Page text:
June 10, 2015

Worldwide Developers Conference: Juicy Updates for Map Enthusiasts

A smartphone and tablet with displays of search engine results and a digital mapping platform.
Photo Courtesy of Techlicious.com
By Lauren C.

The Google vs. Apple battle is heating up. The ongoing, passive aggressive war between these two giants has been analyzed many times by the Tek team, but every week there seems to be a new, juicy update that adds to the drama.

At the Worldwide Developers Conference (WWDC) on June 8th, Apple introduced some brand new developments as part of their iOS 9 Apple Maps upgrade. Some of these include:

1. Changes to local search. Apple improved local search capabilities by offering more personalized content and search results. For example, users can now search for nearby businesses by categories or names. Apple executive Craig Federighi stated that the new updates would “enhance how you use your device but without compromising your privacy.” Some see this as a direct swipe at Google, who has been known to walk a fine line with consumer privacy.

2. Public transit information. Public transit information will be expanded to other areas outside of the U.S., including more than 300 Chinese cities. It’s clear from this addition that Apple sees China as one of its most valuable international partners, and understands the importance of accommodating iPhone users there. China is also one of the fastest growing smartphone markets in the world.

3. Apple Pay expands. Apple Pay is a way for customers to use their iPhone, Apple Watch, or other Apple devices to pay for online services at specific businesses. In Apple’s recent update, business profile pages will feature whether or not Apple Pay is accepted by said business. This is a great way for Apple to promote Apple Pay.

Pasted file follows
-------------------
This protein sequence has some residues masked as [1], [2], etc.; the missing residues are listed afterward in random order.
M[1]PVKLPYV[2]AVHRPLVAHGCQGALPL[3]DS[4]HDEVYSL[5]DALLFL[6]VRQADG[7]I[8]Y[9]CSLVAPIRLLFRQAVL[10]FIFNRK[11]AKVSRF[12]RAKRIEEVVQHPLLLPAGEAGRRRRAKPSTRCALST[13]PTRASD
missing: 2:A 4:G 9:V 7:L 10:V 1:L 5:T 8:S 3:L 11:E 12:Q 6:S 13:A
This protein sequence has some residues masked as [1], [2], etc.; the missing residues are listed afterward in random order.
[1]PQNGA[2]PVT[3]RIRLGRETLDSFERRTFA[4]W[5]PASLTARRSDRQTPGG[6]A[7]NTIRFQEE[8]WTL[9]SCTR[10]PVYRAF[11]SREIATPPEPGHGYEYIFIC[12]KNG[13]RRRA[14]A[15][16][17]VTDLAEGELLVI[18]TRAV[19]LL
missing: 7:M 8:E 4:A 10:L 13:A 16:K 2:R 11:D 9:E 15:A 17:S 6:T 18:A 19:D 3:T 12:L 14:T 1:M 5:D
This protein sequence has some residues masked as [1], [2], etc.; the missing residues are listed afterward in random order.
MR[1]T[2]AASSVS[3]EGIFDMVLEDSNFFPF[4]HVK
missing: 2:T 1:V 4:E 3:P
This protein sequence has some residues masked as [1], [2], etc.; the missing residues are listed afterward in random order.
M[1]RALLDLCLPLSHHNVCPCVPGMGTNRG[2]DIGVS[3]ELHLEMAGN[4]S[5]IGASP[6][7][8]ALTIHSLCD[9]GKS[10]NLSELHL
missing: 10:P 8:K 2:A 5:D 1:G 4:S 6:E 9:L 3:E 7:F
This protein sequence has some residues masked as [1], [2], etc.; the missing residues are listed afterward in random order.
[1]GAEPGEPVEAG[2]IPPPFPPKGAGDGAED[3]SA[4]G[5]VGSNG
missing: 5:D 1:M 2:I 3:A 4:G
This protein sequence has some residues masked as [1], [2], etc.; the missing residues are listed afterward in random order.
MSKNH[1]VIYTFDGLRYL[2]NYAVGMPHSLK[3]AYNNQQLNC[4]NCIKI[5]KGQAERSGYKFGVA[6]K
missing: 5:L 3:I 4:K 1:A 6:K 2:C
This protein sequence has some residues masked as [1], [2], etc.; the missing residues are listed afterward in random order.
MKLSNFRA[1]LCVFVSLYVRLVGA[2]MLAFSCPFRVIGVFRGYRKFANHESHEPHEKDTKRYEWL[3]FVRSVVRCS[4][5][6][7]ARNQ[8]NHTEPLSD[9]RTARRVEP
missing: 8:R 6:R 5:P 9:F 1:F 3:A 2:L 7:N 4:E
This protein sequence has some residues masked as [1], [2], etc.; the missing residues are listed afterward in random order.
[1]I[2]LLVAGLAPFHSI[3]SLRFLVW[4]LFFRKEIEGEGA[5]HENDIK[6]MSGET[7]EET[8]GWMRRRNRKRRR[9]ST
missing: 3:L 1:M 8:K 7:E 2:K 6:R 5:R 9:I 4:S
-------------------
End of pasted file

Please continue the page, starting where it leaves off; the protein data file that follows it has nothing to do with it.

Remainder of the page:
Apple executive Craig Federighi explained that the new updates to Apple Maps were created for two specific reasons. First, there are 5 billion map user requests per week, and Apple has to accommodate its ever growing user base. Secondly, Apple Maps is slowly catching up in popularity to Google Maps, according to this executive.

Meanwhile, Google Sits Back

Google can relax, for now. After all, the updates that Apple introduced, such as the addition of public transit information, have been used by Google Maps for years. Will Apple Maps provide a more viable alternative to Google Maps? Apple has a monopoly with its own Apple products, which happen to be very popular at the moment-and have been for a long time. Because of this, they have the freedom to experiment with their devices without worrying too much about the consequences.

Unfortunately for Apple, other companies such as Samsung are rapidly gaining ground. In fact, just recently, Samsung was ranked as the largest tech company-even bigger than Apple. Perhaps Google is banking on the fact that throughout history, the popularity of certain gadgets and gizmos rise and fall with changing times and consistent competition.

Similarly, Google must be aware that they may not be the number one search engine forever. This might explain why Google continues to pursue other exciting endeavors, such as the self-driving car, Google Cardboard, and their promotion of important business applications. And certainly, they will continue to add new features and updates to Google Maps in order to keep up with their competition.

What do you think about Apple Map’s new updates? Should Google be concerned? Let us know in your comments!

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